8. Remember when Rousseau totally freaked out when she saw Jin again on the beach? ”I saw you disappear!” she exclaimed. In her shock, I saw a simple answer to the time travel noodle-cooker that many of you have been puzzling over since last week: Did the French Lady recognize Jin when she first met the castaways in Season 1? The answer could very well be: Does it matter? For Rousseau, Reappearing Jin was one more scary, inexplicable thing in a scary, inexplicable situation that was about to become a way of life. By the time their lives intersected once more in her future timeline, seeing Jin again (if she even recognized him), the significance probably just bounced off her. ”Oh. You again. Whatever.” (from Doc Jensen)
  9. The implication of all these ”clues” is that there seems to be some kind of time loop in play, one in which some or all of the castaways are the Jinns in the aforementioned magical novel analogy; they are objects that must be returned to where they belong in order to avoid catastrophic paradox and preserve the established time-space continuum. Which, I think, is a pretty good explanation for what Ms. Hawking and her off-Island crew of quantum mechanics are attempting to do. (Too supernatural for you? Well, tough. The naturalists in the crowd got a big disclaimer from Faraday last night when he said: ”Bringing back to the people who left to stop these temporal shifts, that’s where we leave science behind.”)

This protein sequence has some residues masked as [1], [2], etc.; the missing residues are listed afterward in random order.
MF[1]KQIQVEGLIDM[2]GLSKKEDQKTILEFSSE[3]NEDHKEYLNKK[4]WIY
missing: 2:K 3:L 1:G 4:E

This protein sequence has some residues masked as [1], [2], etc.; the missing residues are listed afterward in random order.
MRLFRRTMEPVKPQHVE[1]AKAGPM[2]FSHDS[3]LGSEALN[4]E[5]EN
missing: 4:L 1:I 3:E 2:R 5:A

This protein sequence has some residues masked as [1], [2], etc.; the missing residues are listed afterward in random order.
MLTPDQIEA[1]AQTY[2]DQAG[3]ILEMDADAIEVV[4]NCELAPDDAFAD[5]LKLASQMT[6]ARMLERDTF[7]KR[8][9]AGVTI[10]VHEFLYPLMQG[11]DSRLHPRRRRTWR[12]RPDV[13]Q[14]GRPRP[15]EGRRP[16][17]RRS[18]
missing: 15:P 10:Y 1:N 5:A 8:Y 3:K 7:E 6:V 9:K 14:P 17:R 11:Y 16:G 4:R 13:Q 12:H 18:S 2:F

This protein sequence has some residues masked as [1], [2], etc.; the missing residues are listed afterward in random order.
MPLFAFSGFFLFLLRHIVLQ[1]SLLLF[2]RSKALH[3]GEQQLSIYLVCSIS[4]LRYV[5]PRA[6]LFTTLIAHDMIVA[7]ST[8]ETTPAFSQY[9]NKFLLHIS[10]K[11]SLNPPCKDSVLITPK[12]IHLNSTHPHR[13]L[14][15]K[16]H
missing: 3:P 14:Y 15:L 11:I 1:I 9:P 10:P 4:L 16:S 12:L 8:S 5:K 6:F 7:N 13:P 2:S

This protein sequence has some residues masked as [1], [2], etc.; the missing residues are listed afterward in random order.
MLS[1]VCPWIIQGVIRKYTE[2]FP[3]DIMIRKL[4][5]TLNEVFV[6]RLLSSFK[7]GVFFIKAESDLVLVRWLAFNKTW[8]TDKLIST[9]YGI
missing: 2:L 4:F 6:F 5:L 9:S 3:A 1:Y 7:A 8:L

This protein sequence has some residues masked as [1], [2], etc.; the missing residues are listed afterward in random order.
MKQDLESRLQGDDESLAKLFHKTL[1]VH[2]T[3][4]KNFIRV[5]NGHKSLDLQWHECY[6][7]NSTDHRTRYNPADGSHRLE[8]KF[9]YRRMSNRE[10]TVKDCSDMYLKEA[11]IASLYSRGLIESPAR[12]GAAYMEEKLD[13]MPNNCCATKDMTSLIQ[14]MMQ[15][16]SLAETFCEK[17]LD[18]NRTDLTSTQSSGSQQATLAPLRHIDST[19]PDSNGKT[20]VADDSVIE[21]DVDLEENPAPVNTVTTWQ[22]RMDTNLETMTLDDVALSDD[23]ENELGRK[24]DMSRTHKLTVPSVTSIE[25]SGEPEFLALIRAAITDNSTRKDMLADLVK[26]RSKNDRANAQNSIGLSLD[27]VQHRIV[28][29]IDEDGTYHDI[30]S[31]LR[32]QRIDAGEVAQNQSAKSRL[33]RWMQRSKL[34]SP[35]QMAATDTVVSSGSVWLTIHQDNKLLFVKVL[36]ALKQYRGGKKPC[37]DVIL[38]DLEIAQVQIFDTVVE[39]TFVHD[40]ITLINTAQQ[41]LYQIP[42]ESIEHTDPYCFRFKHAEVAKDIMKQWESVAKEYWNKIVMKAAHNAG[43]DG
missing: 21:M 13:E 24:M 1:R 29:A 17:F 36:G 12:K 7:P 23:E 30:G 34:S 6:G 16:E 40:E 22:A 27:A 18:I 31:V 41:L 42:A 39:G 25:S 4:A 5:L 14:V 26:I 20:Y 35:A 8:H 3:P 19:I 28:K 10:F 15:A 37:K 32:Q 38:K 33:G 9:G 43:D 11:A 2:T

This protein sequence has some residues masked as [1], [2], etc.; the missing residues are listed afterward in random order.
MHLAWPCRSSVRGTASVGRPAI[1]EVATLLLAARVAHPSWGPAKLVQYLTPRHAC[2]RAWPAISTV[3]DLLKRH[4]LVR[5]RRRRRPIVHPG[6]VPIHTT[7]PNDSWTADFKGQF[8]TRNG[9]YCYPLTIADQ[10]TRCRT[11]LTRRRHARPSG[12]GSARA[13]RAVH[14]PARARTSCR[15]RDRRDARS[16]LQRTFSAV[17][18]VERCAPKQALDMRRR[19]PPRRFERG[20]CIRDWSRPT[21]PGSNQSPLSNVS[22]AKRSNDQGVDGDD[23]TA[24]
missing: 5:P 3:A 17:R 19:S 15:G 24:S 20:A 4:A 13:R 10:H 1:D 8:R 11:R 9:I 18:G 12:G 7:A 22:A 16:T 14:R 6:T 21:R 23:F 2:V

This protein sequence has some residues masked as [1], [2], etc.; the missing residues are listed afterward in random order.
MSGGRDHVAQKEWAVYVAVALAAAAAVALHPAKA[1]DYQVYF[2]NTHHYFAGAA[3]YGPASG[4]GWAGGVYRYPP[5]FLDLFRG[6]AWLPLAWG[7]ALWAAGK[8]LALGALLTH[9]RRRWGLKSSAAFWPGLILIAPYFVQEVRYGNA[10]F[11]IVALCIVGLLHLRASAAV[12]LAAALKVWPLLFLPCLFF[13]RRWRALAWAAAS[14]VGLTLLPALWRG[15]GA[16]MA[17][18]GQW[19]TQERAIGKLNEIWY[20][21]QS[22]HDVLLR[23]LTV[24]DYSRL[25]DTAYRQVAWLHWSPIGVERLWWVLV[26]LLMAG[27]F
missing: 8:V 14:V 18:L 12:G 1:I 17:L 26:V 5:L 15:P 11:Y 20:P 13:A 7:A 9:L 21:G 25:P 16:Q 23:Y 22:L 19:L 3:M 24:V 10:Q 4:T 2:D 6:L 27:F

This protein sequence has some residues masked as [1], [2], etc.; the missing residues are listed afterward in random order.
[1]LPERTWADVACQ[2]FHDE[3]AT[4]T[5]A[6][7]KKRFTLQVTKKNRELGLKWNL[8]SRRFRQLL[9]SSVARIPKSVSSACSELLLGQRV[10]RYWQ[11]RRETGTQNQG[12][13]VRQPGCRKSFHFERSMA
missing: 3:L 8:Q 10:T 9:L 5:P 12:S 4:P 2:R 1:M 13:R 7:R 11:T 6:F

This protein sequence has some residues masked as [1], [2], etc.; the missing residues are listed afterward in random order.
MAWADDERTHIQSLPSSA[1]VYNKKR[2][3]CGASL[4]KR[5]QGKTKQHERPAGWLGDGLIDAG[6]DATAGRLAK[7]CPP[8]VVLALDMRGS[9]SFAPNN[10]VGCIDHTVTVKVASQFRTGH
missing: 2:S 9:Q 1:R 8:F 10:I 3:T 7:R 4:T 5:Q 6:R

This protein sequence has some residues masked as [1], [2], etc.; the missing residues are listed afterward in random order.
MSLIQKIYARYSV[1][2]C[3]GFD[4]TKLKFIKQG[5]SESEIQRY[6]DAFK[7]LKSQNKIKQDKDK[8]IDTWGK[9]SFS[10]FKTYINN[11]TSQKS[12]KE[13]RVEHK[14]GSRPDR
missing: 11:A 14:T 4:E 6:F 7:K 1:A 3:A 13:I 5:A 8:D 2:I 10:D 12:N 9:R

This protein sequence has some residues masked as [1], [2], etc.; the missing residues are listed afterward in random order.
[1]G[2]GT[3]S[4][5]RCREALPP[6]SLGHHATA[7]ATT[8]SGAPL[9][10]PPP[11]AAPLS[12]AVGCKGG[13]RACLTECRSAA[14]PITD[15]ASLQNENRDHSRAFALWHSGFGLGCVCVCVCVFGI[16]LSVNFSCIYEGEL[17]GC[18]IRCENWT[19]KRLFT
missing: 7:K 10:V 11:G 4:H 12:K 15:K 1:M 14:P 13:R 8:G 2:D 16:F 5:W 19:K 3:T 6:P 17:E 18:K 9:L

Crazy. Okay. But here’s where all of this gets really great. The mysterious author of The New Time Travelers? His name is David Toomey. Ring bells? It should. David = Dave, Hurley’s imaginary friend from the Loony Bin. Another Jinn. Toomey = Sam Toomey, another victim of The Numbers’ curse. Best friend to Leonard Simms, one of Hurley’s loony bin friends. In fact, the whole reason Hurley went to Australia was to find Toomey. Instead, he learned the dude had shot himself years earlier. (from Doc Jensen)

Next weeks episode:

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One Comment
  1. matthewdavis permalink
    February 12, 2009 5:49 pm

    once again, this is too much for me to wrap my head around…